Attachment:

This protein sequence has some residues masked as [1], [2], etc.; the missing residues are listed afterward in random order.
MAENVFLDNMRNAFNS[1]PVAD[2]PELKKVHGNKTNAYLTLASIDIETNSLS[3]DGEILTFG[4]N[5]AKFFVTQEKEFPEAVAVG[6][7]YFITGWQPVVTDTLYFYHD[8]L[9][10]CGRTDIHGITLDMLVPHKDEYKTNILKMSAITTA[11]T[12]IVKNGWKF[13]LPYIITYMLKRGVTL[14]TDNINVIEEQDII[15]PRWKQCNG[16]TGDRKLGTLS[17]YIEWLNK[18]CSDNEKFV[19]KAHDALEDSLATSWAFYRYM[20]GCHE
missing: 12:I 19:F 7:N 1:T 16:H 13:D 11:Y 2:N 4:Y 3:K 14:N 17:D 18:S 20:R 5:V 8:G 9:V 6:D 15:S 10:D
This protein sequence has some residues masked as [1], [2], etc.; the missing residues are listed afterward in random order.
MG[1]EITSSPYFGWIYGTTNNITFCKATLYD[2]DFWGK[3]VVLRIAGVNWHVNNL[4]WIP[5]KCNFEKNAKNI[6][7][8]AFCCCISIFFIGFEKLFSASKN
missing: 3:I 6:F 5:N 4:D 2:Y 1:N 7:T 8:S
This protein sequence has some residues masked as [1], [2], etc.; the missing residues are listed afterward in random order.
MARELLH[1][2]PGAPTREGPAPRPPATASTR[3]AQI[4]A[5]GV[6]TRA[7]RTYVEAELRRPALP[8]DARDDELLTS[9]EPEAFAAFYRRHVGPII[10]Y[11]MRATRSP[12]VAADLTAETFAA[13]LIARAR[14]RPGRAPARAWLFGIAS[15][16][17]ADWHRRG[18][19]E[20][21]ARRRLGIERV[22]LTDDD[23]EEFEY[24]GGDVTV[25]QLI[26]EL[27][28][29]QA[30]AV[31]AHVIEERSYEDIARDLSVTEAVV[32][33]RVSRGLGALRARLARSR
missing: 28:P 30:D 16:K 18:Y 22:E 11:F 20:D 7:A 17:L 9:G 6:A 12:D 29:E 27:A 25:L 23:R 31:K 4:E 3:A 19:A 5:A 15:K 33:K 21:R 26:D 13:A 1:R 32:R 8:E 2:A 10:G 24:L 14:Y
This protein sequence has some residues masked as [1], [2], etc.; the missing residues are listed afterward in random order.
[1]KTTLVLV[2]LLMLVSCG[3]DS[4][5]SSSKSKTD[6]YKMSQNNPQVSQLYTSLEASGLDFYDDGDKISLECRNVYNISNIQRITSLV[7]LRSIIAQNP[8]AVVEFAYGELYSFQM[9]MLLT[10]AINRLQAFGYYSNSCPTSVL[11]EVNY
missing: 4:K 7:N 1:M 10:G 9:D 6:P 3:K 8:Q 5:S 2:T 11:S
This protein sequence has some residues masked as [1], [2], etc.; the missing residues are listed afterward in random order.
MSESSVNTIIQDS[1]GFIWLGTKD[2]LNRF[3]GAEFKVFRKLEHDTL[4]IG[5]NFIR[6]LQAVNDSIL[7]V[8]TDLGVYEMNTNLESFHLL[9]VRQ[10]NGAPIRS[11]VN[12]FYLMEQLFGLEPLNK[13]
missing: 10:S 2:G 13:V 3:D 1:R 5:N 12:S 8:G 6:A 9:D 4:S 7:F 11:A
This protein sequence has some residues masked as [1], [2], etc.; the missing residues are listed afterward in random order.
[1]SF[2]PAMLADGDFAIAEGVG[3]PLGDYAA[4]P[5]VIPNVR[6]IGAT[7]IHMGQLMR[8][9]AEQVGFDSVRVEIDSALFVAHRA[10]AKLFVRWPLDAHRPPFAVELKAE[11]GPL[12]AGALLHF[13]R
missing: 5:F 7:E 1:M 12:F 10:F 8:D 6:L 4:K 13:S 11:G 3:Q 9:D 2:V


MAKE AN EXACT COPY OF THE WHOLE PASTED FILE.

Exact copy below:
This protein sequence has some residues masked as [1], [2], etc.; the missing residues are listed afterward in random order.
MAENVFLDNMRNAFNS[1]PVAD[2]PELKKVHGNKTNAYLTLASIDIETNSLS[3]DGEILTFG[4]N[5]AKFFVTQEKEFPEAVAVG[6][7]YFITGWQPVVTDTLYFYHD[8]L[9][10]CGRTDIHGITLDMLVPHKDEYKTNILKMSAITTA[11]T[12]IVKNGWKF[13]LPYIITYMLKRGVTL[14]TDNINVIEEQDII[15]PRWKQCNG[16]TGDRKLGTLS[17]YIEWLNK[18]CSDNEKFV[19]KAHDALEDSLATSWAFYRYM[20]GCHE
missing: 12:I 19:F 7:N 1:T 16:H 13:D 11:Y 2:N 4:Y 3:K 14:N 17:D 18:S 20:R 5:V 8:G 9:V 6:D 15:S 10:D
This protein sequence has some residues masked as [1], [2], etc.; the missing residues are listed afterward in random order.
MG[1]EITSSPYFGWIYGTTNNITFCKATLYD[2]DFWGK[3]VVLRIAGVNWHVNNL[4]WIP[5]KCNFEKNAKNI[6][7][8]AFCCCISIFFIGFEKLFSASKN
missing: 3:I 6:F 5:N 4:D 2:Y 1:N 7:T 8:S
This protein sequence has some residues masked as [1], [2], etc.; the missing residues are listed afterward in random order.
MARELLH[1][2]PGAPTREGPAPRPPATASTR[3]AQI[4]A[5]GV[6]TRA[7]RTYVEAELRRPALP[8]DARDDELLTS[9]EPEAFAAFYRRHVGPII[10]Y[11]MRATRSP[12]VAADLTAETFAA[13]LIARAR[14]RPGRAPARAWLFGIAS[15][16][17]ADWHRRG[18][19]E[20][21]ARRRLGIERV[22]LTDDD[23]EEFEY[24]GGDVTV[25]QLI[26]EL[27][28][29]QA[30]AV[31]AHVIEERSYEDIARDLSVTEAVV[32][33]RVSRGLGALRARLARSR
missing: 28:P 30:D 16:K 18:Y 22:E 11:F 20:D 7:A 17:L 9:G 6:A 12:D 29:E 27:A 25:L 23:R 31:K 4:E 3:A 19:A 5:A 15:K 33:K 21:R 26:D 13:A 1:R 32:R 8:E 2:A 10:G 24:L 14:Y
This protein sequence has some residues masked as [1], [2], etc.; the missing residues are listed afterward in random order.
[1]KTTLVLV[2]LLMLVSCG[3]DS[4][5]SSSKSKTD[6]YKMSQNNPQVSQLYTSLEASGLDFYDDGDKISLECRNVYNISNIQRITSLV[7]LRSIIAQNP[8]AVVEFAYGELYSFQM[9]MLLT[10]AINRLQAFGYYSNSCPTSVL[11]EVNY
missing: 4:K 7:N 1:M 10:G 9:D 6:P 3:K 8:Q 5:S 2:T 11:S
This protein sequence has some residues masked as [1], [2], etc.; the missing residues are listed afterward in random order.
MSESSVNTIIQDS[1]GFIWLGTKD[2]LNRF[3]GAEFKVFRKLEHDTL[4]IG[5]NFIR[6]LQAVNDSIL[7]V[8]TDLGVYEMNTNLESFHLL[9]VRQ[10]NGAPIRS[11]VN[12]FYLMEQLFGLEPLNK[13]
missing: 10:S 2:G 13:V 3:D 1:R 5:N 12:S 8:G 6:A 9:D 4:S 7:F 11:A
This protein sequence has some residues masked as [1], [2], etc.; the missing residues are listed afterward in random order.
[1]SF[2]PAMLADGDFAIAEGVG[3]PLGDYAA[4]P[5]VIPNVR[6]IGAT[7]IHMGQLMR[8][9]AEQVGFDSVRVEIDSALFVAHRA[10]AKLFVRWPLDAHRPPFAVELKAE[11]GPL[12]AGALLHF[13]R
missing: 5:F 7:E 1:M 12:F 10:F 8:D 6:L 4:K 13:S 11:G 3:Q 9:D 2:V